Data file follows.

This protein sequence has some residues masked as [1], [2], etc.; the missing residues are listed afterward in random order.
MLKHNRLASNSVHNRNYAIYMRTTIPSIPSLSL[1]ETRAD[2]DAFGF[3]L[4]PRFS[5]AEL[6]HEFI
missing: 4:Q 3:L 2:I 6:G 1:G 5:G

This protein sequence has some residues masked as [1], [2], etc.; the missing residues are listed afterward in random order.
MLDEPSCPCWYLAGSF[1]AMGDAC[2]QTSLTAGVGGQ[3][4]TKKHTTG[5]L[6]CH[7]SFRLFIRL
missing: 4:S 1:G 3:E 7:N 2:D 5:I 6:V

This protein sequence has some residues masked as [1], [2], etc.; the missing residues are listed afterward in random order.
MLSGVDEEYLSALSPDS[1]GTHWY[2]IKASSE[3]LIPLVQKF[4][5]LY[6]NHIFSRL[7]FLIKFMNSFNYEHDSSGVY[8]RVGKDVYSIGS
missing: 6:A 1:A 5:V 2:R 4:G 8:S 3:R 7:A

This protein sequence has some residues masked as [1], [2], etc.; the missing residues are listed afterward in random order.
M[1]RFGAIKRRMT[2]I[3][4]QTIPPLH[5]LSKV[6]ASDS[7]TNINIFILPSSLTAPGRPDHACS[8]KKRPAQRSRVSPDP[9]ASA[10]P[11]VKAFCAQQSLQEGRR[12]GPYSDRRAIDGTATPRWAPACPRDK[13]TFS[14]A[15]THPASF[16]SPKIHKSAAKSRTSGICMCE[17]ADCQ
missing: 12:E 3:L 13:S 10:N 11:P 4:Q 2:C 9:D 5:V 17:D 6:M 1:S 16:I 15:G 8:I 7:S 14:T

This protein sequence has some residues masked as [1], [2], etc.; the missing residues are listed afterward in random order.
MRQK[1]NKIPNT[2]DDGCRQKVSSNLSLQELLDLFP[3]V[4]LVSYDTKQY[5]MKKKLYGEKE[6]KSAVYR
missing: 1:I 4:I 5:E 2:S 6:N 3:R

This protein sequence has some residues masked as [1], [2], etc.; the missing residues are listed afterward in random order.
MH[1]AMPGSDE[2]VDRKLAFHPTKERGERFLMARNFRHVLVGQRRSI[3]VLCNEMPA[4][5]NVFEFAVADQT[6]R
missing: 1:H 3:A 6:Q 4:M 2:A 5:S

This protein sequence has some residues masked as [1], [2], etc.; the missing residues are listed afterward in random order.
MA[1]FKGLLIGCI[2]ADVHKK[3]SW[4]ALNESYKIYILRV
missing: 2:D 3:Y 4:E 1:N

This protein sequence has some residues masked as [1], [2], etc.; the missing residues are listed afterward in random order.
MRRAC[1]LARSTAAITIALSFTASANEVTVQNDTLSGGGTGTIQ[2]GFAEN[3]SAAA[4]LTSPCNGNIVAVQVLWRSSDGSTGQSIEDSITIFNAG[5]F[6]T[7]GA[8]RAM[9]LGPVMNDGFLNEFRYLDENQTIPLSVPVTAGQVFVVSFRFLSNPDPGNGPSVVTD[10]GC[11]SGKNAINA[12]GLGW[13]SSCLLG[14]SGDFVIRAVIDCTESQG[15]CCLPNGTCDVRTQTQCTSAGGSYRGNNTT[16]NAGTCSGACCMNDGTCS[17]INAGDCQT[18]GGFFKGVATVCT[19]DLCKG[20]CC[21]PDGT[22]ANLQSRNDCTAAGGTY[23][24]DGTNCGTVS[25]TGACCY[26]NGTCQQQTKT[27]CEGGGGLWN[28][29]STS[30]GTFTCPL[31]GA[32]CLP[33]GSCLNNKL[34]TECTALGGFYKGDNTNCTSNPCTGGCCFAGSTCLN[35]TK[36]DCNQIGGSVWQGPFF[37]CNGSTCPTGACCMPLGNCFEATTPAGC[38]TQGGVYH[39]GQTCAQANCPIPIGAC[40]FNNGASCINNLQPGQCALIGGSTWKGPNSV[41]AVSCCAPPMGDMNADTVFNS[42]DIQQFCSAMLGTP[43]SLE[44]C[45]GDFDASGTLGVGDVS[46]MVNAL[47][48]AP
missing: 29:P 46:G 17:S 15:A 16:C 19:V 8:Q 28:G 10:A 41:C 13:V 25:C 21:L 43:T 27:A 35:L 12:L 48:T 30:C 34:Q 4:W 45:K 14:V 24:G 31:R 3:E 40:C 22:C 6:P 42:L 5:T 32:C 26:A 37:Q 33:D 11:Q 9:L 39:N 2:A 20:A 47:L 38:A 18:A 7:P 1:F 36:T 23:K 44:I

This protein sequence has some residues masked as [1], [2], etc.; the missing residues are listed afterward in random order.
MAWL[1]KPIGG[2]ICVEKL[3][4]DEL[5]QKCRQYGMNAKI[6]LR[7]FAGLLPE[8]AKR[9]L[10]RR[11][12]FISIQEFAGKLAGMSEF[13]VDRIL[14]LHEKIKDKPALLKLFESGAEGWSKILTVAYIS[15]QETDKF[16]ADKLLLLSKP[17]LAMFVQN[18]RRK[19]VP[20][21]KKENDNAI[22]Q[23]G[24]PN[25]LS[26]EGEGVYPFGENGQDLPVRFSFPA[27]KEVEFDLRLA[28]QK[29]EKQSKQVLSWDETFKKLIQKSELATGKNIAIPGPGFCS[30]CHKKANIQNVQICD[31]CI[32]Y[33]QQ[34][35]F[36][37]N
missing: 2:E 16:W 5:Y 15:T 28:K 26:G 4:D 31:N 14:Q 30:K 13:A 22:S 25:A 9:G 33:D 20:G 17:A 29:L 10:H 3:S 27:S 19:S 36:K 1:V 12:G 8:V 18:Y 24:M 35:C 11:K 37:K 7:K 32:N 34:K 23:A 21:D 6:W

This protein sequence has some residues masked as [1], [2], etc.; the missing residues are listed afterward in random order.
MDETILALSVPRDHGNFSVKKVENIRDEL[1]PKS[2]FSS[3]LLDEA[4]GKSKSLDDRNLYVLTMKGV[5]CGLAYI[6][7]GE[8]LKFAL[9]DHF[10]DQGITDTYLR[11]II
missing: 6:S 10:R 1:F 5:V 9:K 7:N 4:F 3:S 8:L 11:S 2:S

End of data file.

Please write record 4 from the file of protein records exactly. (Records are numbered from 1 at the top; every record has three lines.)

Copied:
This protein sequence has some residues masked as [1], [2], etc.; the missing residues are listed afterward in random order.
M[1]RFGAIKRRMT[2]I[3][4]QTIPPLH[5]LSKV[6]ASDS[7]TNINIFILPSSLTAPGRPDHACS[8]KKRPAQRSRVSPDP[9]ASA[10]P[11]VKAFCAQQSLQEGRR[12]GPYSDRRAIDGTATPRWAPACPRDK[13]TFS[14]A[15]THPASF[16]SPKIHKSAAKSRTSGICMCE[17]ADCQ
missing: 12:E 3:L 13:S 10:N 11:P 4:Q 2:C 9:D 5:V 17:D 6:M 1:S 16:I 15:G 8:I 7:S 14:T